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Maybe it’s just me, but with the proliferation of Draft Twitter and the multitudes of fantasy football sites, I believe it is important to know someone’s background before reading their work aka “don’t follow false prophets”. Speaking of myself and only myself, I have watched football for over 43 years of my 47 years on this earth. That alone, however, does not make me a good judge of football talent. I played football for four years between junior high and high school where I was a starting guard, sometimes center and began defense as a defensive end, but eventually played both inside and outside backer spots. Once again, that does not qualify me to be an expert at football, just some experience playing the game.

In my college years, I worked for the intramural program as a football and wrestling referee. Once again, that gives me zero credibility as a talent evaluator, but some perspective about what role a referee has in a game and what they look for as I got trained by collegiate officials. Because I enjoyed the game of football, I read Steve Belichick’s (Bill’s papa) Football Scouting Methods and loved what I read. That book along with being introduced to fantasy football in 1993, caused me to watch more than my local NFL team and my favorite college team.  I was also fortunate enough to have an uncle who coached high school football in Ohio with whom I could pose questions.

After watching Rich Eisen discuss the importance of Twitter during the NFL Draft almost eight years ago, I joined the medium and felt highly rewarded.  Through Twitter I got to interact personally with ESPN’s Adam Schefter, CBS’s Jason La Canfora,’s Chris Wesseling, professional sports agent Leigh Steinberg and then befriend fellow draft enthusiasts like Shane P. Hallam and Joe W. Everett. Hallam and Everett took me under their wing and we discussed for hours what to look for when scouting players. With media credentials, I went to the East-West Shrine Game a few years back (followed Packers GM Ted Thompson everywhere) and then went to the Senior Bowl for two years in a row (got to discuss things with Dr. Jene Bramel and a few NFL scouts on the sidelines), before my change in work made those Mobile visits no longer possible. I took turns writing for Pro Football Focus, Fantasy Alarm, and Dynasty League Football among other sites struggling to find my voice and a place that felt right (I always come back here to  What I found though was many fantasy football writers didn’t have training in what to look for in an NFL perspective, so I took two scouting courses from the National Football Post to better understand the skill sets needed to be successful at the next level (it wasn’t cheap, but highly informative). My classmates included Brian Perez who now owns and PFF’s Ross Miles. Remember, iron sharpens iron.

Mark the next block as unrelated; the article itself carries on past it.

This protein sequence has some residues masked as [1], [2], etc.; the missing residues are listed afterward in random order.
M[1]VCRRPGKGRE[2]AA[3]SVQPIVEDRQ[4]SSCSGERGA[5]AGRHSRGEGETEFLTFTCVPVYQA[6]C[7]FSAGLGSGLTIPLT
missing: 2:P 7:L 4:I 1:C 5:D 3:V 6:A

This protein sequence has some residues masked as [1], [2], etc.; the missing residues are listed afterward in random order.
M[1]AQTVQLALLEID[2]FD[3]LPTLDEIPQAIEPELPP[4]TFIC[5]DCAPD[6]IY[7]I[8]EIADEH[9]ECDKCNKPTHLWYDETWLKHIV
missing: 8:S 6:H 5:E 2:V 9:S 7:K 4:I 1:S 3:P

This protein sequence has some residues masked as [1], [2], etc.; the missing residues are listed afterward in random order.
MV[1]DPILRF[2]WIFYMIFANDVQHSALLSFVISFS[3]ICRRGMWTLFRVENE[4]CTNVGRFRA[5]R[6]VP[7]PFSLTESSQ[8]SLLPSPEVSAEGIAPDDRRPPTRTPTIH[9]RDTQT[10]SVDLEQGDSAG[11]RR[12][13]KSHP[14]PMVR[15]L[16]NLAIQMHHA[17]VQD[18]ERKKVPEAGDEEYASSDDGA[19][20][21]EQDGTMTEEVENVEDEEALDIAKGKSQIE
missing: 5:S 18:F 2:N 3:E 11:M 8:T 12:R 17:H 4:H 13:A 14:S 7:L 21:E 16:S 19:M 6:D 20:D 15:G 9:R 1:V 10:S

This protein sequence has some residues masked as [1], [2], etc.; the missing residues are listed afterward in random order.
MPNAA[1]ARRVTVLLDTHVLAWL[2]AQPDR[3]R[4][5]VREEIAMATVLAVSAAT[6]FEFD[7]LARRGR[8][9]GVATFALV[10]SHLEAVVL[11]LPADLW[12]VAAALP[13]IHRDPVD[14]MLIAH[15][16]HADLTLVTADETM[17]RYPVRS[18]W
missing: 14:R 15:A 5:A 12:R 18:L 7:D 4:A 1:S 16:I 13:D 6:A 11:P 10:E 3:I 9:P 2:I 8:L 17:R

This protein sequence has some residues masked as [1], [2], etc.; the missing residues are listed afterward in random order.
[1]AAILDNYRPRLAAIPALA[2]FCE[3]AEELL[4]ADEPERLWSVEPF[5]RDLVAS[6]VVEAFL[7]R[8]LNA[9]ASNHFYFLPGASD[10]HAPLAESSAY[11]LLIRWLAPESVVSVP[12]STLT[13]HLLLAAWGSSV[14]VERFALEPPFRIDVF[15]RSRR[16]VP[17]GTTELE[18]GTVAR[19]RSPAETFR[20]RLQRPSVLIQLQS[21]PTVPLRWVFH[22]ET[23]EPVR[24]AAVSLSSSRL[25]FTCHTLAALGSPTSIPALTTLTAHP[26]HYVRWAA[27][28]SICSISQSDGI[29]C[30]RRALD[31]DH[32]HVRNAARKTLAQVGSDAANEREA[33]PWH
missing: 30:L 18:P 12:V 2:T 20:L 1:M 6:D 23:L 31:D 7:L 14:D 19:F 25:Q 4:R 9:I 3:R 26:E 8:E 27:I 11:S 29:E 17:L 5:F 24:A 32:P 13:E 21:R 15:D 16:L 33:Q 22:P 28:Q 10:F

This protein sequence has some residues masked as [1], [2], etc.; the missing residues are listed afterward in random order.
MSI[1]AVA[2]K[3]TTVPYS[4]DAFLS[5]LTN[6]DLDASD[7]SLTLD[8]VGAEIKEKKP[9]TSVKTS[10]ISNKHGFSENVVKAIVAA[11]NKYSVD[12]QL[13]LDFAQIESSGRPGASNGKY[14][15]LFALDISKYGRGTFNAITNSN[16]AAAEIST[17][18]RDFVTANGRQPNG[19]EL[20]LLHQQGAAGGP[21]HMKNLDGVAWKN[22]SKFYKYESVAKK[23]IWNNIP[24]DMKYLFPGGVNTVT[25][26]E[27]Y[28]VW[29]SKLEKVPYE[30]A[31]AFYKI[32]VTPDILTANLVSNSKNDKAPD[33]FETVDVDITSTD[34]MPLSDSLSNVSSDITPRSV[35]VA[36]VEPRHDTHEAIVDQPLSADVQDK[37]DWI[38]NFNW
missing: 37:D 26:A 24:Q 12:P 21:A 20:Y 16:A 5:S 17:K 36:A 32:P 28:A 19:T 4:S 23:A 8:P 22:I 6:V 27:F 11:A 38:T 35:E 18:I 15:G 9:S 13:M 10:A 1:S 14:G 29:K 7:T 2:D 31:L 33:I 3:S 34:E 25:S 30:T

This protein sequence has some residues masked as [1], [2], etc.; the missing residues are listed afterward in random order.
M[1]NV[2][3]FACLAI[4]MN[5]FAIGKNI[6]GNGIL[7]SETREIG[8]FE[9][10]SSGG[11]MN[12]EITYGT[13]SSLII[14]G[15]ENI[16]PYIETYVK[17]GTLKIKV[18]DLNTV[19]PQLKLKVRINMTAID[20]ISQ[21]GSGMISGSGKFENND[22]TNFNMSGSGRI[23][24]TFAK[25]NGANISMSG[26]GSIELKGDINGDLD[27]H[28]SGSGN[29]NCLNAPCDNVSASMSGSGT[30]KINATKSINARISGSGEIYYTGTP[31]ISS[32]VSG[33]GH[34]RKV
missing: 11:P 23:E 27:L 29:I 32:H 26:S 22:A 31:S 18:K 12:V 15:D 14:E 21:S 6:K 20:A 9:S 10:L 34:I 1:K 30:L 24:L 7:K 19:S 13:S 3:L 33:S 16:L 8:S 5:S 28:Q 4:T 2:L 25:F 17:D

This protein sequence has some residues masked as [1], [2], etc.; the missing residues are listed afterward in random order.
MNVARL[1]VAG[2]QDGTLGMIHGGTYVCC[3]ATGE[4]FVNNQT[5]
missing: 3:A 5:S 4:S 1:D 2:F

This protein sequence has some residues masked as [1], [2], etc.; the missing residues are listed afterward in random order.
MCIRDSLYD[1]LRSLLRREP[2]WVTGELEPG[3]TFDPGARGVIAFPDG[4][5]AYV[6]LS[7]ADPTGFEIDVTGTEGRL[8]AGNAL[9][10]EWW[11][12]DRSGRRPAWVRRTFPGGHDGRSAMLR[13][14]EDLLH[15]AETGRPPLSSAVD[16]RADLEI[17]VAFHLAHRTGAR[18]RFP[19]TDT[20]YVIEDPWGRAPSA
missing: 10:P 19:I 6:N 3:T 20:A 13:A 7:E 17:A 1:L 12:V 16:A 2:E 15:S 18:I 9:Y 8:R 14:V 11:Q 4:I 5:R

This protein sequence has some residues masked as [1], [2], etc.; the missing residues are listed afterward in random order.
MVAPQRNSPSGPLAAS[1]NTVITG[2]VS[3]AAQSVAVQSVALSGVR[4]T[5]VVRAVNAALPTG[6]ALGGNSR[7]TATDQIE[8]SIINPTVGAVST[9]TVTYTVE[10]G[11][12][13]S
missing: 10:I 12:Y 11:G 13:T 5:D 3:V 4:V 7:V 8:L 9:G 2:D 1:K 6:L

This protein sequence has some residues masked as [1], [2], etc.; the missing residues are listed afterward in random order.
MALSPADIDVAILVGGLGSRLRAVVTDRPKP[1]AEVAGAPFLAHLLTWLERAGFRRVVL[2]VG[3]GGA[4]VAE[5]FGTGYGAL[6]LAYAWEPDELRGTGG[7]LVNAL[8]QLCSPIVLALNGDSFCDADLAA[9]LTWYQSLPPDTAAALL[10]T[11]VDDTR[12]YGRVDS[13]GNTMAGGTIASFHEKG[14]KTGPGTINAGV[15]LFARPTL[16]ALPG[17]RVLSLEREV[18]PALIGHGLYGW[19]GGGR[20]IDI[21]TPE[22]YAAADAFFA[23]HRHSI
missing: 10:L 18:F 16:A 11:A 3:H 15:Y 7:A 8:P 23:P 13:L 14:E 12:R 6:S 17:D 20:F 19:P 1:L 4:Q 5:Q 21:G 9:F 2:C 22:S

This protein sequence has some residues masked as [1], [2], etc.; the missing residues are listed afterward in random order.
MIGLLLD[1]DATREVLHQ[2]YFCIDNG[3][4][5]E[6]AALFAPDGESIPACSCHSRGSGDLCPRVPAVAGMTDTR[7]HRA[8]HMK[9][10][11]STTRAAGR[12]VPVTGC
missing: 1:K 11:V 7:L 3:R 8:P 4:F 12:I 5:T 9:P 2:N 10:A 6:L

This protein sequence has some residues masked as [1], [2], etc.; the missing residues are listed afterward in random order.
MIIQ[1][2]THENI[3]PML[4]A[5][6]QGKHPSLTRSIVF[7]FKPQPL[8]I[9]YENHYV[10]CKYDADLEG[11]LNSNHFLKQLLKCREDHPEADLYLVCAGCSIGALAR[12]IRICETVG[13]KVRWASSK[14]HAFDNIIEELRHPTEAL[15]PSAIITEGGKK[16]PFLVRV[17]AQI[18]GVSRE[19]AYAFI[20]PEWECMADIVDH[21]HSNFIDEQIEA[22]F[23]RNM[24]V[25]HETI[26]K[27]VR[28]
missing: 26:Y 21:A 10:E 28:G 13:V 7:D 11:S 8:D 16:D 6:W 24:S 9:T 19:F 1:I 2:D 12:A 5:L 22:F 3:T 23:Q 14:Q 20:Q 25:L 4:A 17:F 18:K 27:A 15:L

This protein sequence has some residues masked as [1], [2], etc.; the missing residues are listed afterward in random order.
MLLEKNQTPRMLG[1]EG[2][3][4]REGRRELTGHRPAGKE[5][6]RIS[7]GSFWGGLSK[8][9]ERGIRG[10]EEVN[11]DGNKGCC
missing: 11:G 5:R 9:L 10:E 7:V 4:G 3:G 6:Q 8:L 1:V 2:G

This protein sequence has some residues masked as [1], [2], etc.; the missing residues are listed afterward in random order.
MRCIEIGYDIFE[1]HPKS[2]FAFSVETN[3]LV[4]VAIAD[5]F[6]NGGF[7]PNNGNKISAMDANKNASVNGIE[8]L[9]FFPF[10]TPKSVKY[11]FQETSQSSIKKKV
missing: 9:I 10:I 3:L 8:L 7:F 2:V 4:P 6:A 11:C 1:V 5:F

Two years ago, I began coaching high school football, which helped with my perspective on the impact that scheme, desire, and athletic skill place on an athlete’s ability to find success. I worked under two different head coaching styles: a strict disciplinarian and a player’s coach, which gave me different perspectives. In any given week from late August to November, I scout my opponent’s last two to three high school games, six or seven NFL games, and another two college games. Then  I spend my off-season scouting for the next rookie sensations watching bowl games and using, having watched over 104 prospects in over 400 games at the time of this writing.

Do I know it all, certainly not. Heck, creating GIFs is a skill I do not have.  Having roots in the scouting community as well as the fantasy football community is very important. Knowing what you are talking about is even more important, as is surrounding yourself with people who challenge you to be a better writer and talent evaluator. Coaching is my first passion now, so I won’t be writing while my high school team is playing, but I love to talk the game of football. Make sure you find websites and podcasts that share that passion, along with the ability to expand your knowledge. Good luck.

Thanks Andy aka @AndrewMiley on Twitter.

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